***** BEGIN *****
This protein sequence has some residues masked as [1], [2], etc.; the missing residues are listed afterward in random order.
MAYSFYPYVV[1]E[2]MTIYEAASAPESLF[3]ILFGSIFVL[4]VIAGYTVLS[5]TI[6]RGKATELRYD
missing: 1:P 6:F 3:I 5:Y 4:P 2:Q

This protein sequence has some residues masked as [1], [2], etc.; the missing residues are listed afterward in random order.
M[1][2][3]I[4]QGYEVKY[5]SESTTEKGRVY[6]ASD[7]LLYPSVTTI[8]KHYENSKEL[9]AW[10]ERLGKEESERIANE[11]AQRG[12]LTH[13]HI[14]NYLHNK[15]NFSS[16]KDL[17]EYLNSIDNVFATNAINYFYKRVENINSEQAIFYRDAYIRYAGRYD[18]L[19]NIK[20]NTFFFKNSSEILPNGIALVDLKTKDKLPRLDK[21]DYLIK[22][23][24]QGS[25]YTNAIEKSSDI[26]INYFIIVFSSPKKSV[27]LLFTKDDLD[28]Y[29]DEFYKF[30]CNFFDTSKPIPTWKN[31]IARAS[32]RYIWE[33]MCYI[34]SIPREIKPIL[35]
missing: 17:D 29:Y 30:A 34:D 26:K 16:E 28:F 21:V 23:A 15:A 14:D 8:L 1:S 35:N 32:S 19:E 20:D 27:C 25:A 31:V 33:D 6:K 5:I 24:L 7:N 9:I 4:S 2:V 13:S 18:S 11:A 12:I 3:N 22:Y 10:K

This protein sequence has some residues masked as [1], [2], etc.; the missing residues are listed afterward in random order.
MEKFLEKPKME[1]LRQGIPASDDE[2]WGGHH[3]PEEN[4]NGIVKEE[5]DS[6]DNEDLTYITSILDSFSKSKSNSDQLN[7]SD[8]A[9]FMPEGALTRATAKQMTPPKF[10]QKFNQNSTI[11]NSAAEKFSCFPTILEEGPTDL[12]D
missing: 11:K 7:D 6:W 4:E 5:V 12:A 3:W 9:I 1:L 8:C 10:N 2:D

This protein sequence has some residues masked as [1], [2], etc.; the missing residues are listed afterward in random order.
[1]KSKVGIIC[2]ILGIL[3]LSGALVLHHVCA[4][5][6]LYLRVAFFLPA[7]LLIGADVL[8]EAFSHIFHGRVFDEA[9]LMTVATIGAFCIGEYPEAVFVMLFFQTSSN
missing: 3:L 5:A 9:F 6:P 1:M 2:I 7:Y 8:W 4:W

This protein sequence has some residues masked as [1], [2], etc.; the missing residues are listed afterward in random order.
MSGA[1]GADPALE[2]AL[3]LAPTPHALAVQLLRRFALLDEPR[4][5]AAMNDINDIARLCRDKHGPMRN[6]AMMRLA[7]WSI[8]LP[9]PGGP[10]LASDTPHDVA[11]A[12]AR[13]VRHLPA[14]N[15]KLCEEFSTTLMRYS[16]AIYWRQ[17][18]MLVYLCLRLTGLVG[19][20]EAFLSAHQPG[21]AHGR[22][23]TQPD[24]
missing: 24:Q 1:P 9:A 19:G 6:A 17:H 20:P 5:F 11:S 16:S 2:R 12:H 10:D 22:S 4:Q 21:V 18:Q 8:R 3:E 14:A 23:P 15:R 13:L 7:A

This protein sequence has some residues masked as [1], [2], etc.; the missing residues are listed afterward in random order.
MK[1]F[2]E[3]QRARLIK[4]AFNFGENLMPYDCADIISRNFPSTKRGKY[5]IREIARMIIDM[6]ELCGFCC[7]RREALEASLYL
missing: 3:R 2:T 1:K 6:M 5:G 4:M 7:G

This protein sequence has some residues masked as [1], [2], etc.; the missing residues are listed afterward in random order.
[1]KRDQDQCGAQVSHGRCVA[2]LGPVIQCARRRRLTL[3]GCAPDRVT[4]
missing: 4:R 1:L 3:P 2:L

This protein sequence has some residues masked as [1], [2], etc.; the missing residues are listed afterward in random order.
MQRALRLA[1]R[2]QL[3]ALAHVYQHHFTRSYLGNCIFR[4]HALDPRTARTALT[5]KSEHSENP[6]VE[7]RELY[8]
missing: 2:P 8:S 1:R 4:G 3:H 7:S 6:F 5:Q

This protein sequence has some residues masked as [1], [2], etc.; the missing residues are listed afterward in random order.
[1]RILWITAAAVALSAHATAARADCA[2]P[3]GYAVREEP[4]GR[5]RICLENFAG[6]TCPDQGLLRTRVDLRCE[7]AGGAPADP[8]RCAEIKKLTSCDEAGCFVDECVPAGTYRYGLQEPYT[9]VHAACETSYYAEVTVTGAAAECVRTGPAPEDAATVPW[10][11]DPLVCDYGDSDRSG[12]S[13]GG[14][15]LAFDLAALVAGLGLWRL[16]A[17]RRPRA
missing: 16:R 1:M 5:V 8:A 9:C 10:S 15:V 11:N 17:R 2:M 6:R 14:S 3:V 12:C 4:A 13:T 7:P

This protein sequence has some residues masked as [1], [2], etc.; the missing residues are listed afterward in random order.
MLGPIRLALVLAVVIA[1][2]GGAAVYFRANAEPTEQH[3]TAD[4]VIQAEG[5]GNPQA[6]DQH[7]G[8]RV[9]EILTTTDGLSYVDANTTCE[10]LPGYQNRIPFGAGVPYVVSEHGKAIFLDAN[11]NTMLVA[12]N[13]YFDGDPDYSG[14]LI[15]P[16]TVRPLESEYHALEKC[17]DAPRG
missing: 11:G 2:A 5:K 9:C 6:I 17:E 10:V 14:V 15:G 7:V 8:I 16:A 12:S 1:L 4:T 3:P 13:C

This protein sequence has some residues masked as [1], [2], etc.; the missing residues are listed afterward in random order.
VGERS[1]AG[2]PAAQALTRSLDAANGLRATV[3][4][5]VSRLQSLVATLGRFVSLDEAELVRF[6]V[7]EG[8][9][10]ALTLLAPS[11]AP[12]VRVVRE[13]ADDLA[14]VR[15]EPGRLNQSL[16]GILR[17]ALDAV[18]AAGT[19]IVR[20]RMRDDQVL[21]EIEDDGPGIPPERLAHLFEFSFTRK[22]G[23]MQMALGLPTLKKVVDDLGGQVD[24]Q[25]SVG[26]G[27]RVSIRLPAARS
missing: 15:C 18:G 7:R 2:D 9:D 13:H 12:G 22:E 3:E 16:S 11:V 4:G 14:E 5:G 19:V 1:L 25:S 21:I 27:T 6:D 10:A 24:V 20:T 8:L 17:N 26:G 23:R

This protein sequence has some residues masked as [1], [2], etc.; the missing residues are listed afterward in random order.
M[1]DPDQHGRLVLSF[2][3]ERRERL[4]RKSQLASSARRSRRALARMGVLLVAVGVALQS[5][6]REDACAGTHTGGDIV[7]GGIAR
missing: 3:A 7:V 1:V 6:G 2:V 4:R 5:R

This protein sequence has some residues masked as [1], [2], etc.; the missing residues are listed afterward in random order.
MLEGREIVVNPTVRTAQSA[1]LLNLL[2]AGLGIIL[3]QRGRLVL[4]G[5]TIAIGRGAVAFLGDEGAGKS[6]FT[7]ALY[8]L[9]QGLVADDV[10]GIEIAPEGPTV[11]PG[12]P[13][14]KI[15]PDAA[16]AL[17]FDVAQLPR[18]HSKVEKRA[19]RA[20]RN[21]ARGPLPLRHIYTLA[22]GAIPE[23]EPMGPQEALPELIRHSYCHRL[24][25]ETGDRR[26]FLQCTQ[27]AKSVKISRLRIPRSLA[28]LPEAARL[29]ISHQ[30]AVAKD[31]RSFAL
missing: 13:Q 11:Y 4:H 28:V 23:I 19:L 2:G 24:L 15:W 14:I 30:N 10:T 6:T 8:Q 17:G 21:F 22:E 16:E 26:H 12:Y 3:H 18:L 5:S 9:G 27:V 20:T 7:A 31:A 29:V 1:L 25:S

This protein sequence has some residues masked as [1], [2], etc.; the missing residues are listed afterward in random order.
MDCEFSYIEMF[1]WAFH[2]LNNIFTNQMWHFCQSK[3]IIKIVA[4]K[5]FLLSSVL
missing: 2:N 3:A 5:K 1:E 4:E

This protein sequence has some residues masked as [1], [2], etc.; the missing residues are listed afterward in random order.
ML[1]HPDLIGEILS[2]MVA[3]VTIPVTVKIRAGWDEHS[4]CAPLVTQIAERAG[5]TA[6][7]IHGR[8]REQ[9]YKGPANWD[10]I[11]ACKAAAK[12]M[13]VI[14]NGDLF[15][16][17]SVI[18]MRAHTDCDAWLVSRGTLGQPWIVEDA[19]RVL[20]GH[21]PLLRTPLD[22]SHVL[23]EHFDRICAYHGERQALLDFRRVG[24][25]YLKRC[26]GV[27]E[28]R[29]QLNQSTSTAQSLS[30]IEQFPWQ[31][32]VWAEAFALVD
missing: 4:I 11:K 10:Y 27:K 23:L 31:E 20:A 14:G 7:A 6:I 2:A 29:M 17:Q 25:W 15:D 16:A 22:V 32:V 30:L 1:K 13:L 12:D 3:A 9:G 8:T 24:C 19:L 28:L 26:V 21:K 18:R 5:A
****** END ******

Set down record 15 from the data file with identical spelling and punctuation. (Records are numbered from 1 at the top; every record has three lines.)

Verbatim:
This protein sequence has some residues masked as [1], [2], etc.; the missing residues are listed afterward in random order.
ML[1]HPDLIGEILS[2]MVA[3]VTIPVTVKIRAGWDEHS[4]CAPLVTQIAERAG[5]TA[6][7]IHGR[8]REQ[9]YKGPANWD[10]I[11]ACKAAAK[12]M[13]VI[14]NGDLF[15][16][17]SVI[18]MRAHTDCDAWLVSRGTLGQPWIVEDA[19]RVL[20]GH[21]PLLRTPLD[22]SHVL[23]EHFDRICAYHGERQALLDFRRVG[24][25]YLKRC[26]GV[27]E[28]R[29]QLNQSTSTAQSLS[30]IEQFPWQ[31][32]VWAEAFALVD
missing: 4:I 11:K 10:Y 27:K 23:L 31:E 20:A 14:G 7:A 6:I 2:A 29:M 17:Q 25:W 15:D 16:A 22:V 32:V 30:L 1:K 13:L 12:D 3:A 9:G 8:T 24:C 19:L 28:L 26:V 21:K 18:R 5:A